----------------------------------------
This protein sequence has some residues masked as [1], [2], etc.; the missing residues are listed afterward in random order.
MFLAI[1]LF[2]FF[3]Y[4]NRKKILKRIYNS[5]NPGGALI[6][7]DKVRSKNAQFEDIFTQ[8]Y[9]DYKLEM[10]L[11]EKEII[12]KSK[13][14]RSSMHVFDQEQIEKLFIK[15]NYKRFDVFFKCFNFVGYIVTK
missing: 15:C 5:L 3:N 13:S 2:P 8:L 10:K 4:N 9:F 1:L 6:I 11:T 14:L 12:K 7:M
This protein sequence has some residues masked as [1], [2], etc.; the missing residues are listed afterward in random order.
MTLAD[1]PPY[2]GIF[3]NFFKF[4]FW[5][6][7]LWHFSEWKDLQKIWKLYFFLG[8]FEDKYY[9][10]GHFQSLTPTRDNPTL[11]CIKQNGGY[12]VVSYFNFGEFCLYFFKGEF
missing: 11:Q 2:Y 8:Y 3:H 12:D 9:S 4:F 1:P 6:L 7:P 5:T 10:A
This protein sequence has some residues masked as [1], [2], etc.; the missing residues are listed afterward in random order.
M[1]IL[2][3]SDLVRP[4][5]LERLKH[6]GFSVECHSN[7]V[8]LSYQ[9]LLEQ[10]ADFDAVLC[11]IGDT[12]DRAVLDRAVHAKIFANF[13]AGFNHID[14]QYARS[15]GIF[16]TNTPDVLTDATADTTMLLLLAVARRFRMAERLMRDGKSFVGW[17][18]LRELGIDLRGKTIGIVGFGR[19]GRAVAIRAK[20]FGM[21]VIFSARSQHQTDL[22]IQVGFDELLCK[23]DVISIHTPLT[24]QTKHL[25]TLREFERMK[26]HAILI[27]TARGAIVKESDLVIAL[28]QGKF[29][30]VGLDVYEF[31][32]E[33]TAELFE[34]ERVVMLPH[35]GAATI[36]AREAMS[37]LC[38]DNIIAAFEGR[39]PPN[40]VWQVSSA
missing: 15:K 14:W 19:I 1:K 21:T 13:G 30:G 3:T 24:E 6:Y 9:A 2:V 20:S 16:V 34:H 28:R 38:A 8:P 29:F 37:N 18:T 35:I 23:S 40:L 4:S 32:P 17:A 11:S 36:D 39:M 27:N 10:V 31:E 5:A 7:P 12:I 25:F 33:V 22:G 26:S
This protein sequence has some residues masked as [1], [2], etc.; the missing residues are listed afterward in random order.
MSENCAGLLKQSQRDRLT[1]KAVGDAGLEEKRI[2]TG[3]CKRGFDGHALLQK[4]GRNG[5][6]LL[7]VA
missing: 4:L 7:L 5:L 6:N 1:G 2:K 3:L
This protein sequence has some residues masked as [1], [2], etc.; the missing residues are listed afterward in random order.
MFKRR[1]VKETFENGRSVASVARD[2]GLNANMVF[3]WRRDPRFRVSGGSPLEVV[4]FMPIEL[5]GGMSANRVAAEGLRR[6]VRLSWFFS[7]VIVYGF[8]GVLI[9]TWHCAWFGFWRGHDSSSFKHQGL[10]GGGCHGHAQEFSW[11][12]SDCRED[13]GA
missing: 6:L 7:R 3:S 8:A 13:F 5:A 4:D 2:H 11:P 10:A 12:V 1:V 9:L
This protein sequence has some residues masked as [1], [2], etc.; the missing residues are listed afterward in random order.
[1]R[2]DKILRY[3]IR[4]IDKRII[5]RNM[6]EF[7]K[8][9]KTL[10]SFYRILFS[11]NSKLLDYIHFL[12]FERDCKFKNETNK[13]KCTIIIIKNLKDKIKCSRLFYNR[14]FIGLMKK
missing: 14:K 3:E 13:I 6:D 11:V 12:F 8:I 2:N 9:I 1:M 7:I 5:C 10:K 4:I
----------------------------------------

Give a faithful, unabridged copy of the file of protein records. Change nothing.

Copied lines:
This protein sequence has some residues masked as [1], [2], etc.; the missing residues are listed afterward in random order.
MFLAI[1]LF[2]FF[3]Y[4]NRKKILKRIYNS[5]NPGGALI[6][7]DKVRSKNAQFEDIFTQ[8]Y[9]DYKLEM[10]L[11]EKEII[12]KSK[13][14]RSSMHVFDQEQIEKLFIK[15]NYKRFDVFFKCFNFVGYIVTK
missing: 15:C 5:L 3:N 13:S 2:P 8:L 10:K 4:N 9:F 1:L 6:I 11:T 14:L 12:K 7:M
This protein sequence has some residues masked as [1], [2], etc.; the missing residues are listed afterward in random order.
MTLAD[1]PPY[2]GIF[3]NFFKF[4]FW[5][6][7]LWHFSEWKDLQKIWKLYFFLG[8]FEDKYY[9][10]GHFQSLTPTRDNPTL[11]CIKQNGGY[12]VVSYFNFGEFCLYFFKGEF
missing: 11:Q 2:Y 8:Y 3:H 12:D 9:S 4:F 1:P 6:L 7:P 5:T 10:A
This protein sequence has some residues masked as [1], [2], etc.; the missing residues are listed afterward in random order.
M[1]IL[2][3]SDLVRP[4][5]LERLKH[6]GFSVECHSN[7]V[8]LSYQ[9]LLEQ[10]ADFDAVLC[11]IGDT[12]DRAVLDRAVHAKIFANF[13]AGFNHID[14]QYARS[15]GIF[16]TNTPDVLTDATADTTMLLLLAVARRFRMAERLMRDGKSFVGW[17][18]LRELGIDLRGKTIGIVGFGR[19]GRAVAIRAK[20]FGM[21]VIFSARSQHQTDL[22]IQVGFDELLCK[23]DVISIHTPLT[24]QTKHL[25]TLREFERMK[26]HAILI[27]TARGAIVKESDLVIAL[28]QGKF[29][30]VGLDVYEF[31][32]E[33]TAELFE[34]ERVVMLPH[35]GAATI[36]AREAMS[37]LC[38]DNIIAAFEGR[39]PPN[40]VWQVSSA
missing: 15:K 14:W 19:I 1:K 21:T 13:G 30:G 3:T 24:E 6:Y 9:A 2:V 20:S 16:V 34:H 28:R 38:A 8:P 29:F 37:N 18:T 35:I 23:S 40:L 4:S 32:P 17:A 11:S 36:D 39:M 27:N 10:V 31:E 5:A 7:P 12:I 25:F 33:V 22:G 26:S
This protein sequence has some residues masked as [1], [2], etc.; the missing residues are listed afterward in random order.
MSENCAGLLKQSQRDRLT[1]KAVGDAGLEEKRI[2]TG[3]CKRGFDGHALLQK[4]GRNG[5][6]LL[7]VA
missing: 4:L 7:L 5:L 6:N 1:G 2:K 3:L
This protein sequence has some residues masked as [1], [2], etc.; the missing residues are listed afterward in random order.
MFKRR[1]VKETFENGRSVASVARD[2]GLNANMVF[3]WRRDPRFRVSGGSPLEVV[4]FMPIEL[5]GGMSANRVAAEGLRR[6]VRLSWFFS[7]VIVYGF[8]GVLI[9]TWHCAWFGFWRGHDSSSFKHQGL[10]GGGCHGHAQEFSW[11][12]SDCRED[13]GA
missing: 6:L 7:R 3:S 8:A 13:F 5:A 4:D 2:H 11:P 10:A 12:V 1:V 9:L
This protein sequence has some residues masked as [1], [2], etc.; the missing residues are listed afterward in random order.
[1]R[2]DKILRY[3]IR[4]IDKRII[5]RNM[6]EF[7]K[8][9]KTL[10]SFYRILFS[11]NSKLLDYIHFL[12]FERDCKFKNETNK[13]KCTIIIIKNLKDKIKCSRLFYNR[14]FIGLMKK
missing: 14:K 3:E 13:I 6:D 11:V 12:F 8:I 2:N 9:I 1:M 7:I 5:C 10:K 4:I